On February 1 last year, a truck carrying Chinese fireworks exploded on a bridge in Sanmanxia city, Henan province. The blast was powerful enough to destroy an 80-metre section of the bridge, thereby killing six and injuring 11. Ominously, these firecrackers are now landing in mind-boggling quantities on Indian shores, despite being banned for several decades in the country.
Less than two weeks ago, on September 15, `3.6 crore worth of Chinese firecrackers were seized just before they were distributed to dealers in the Mumbai market. But that seizure was only the tip of the iceberg. Firecrackers several times this quantity have already swamped the market, according to industry sources.
But while the influx of Chinese crackers has been highlighted by several organisations, what has not been underscored enough is their potential lethality. Chinese fireworks are not allowed in the country for one major reason — they use a compound called Potassium Chlorate as part of their composition. And gram per gram, compounds using Potassium Chlorate are six times more explosive than what Indian fireworks manufacturers use, say chemistry experts. “Potassium Chlorate and Perchlorate are more powerful than nitrates,” points out Dr P Kannan, Head of the Department of Chemistry, Anna University. Other experts concur. According to them, Chlorates are highly dangerous because they are both impact and friction sensitive. They are also several times unstable than the Sulphur and Potassium Nitrate mixture that a majority of Indian manufacturers use.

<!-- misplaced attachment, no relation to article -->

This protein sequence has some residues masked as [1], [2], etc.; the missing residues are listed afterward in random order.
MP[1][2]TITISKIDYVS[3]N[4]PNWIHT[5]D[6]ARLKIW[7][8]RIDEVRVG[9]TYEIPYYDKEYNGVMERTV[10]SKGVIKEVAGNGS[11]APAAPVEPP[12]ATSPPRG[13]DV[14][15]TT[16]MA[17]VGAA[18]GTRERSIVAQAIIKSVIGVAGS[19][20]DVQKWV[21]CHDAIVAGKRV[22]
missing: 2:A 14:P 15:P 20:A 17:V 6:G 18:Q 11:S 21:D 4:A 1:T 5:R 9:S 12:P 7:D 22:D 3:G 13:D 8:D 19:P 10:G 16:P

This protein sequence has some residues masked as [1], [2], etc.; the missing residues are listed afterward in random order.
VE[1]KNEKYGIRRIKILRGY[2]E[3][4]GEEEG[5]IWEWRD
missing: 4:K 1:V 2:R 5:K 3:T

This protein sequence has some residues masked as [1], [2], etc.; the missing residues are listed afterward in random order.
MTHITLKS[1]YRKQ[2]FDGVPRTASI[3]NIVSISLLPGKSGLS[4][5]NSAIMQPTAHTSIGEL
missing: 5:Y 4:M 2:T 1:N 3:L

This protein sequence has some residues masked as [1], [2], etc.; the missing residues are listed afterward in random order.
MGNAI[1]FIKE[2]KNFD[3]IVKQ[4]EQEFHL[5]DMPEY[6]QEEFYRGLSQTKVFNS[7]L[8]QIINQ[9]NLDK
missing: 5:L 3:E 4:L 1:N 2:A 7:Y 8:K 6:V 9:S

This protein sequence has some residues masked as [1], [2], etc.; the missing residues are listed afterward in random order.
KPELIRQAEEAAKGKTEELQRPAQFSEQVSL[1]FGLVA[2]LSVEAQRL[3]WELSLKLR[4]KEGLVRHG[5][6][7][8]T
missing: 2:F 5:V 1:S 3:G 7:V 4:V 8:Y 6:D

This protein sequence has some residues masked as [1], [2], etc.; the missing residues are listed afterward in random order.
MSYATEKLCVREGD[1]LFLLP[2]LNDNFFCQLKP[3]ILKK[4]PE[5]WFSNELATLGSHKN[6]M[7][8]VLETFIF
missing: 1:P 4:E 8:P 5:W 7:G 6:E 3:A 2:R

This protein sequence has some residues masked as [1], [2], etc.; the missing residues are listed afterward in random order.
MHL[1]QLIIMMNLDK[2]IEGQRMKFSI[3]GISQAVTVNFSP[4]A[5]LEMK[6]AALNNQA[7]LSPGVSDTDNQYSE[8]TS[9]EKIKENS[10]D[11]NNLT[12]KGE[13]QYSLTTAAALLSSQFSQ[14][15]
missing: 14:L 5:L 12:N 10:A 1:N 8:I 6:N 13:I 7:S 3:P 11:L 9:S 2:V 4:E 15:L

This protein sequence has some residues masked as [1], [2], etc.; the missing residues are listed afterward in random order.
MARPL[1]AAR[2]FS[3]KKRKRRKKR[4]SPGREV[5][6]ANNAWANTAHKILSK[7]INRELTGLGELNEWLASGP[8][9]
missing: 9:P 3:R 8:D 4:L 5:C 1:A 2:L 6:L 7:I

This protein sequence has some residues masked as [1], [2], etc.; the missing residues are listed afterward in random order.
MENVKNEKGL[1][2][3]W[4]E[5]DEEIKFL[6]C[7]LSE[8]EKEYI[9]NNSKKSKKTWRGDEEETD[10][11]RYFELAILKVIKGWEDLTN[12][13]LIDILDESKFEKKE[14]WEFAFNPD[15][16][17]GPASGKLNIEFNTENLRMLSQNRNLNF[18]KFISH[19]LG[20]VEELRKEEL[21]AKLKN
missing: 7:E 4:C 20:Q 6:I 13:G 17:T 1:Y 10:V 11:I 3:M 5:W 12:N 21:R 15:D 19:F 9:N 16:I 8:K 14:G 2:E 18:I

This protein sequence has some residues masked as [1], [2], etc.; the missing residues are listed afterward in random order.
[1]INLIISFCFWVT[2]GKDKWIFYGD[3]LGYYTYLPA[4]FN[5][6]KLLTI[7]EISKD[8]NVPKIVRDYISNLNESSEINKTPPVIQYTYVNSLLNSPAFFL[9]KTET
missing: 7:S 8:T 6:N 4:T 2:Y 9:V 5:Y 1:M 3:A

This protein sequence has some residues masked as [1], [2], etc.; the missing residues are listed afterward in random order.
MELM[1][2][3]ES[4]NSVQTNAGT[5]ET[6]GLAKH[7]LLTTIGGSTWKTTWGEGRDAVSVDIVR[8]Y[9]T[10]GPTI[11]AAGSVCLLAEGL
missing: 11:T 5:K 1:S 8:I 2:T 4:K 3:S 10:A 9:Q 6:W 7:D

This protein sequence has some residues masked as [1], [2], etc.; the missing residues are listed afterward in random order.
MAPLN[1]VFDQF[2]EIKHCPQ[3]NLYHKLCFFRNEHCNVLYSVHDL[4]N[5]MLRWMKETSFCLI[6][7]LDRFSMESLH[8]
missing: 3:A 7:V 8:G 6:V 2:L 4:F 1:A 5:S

“This means that accidents can happen at a drop of the hat. Or in this case, a firecracker. The climate in India is much hotter than in China and the likelihood for serious accidents is several fold more,” says K Mariappan, a fireworks manufacturer, past vice president and current member of the Tamil Nadu Fireworks and Amorces Manufacturers Association (TANFAMA).
Accidents involving Potassium Chlorate mixtures are not new to India. Many small manufacturers use the illegal compound in their mixtures and several fireworks accidents on the manufacturing end have occurred in the country, according to TANFAMA.
For instance, the compound was categorically stated to be the reason behind an accident that killed seven workers in Thrissur in 2006. According to several probes by government authorities, the accident was caused because of the use of Potassium Chlorate.
“The dangerous thing is that these crackers are now reaching consumers more and more. And they buy them because Chinese firecrackers are several times cheaper than Indian ones,” observes Mariappan.
As a distributor and dealer at Broadway in Chennai attests, Chinese firecrackers have been selling quite well for the past two years. Speaking on condition of anonymity, he says, “They enable us to make almost three times more profit than the local ones. Customers also like them.”
But why are these firecrackers cheaper? Because Potassium Chlorate is also three times cheaper than Potassium Nitrate, which is usually used. “And add the cost of Aluminum powder that Indian fireworks use and Chinese don’t, there is no way that Indian fireworks can compete with the cost of Chinese ones,” admits Mariappan.
So when you go shopping for firecrackers this Diwali season, make sure you check the cover for the ‘Made in India’ sign. Because while the Chinese kind is easier on your wallet, they could also bring a more dangerous brand of Diwali — Made in China.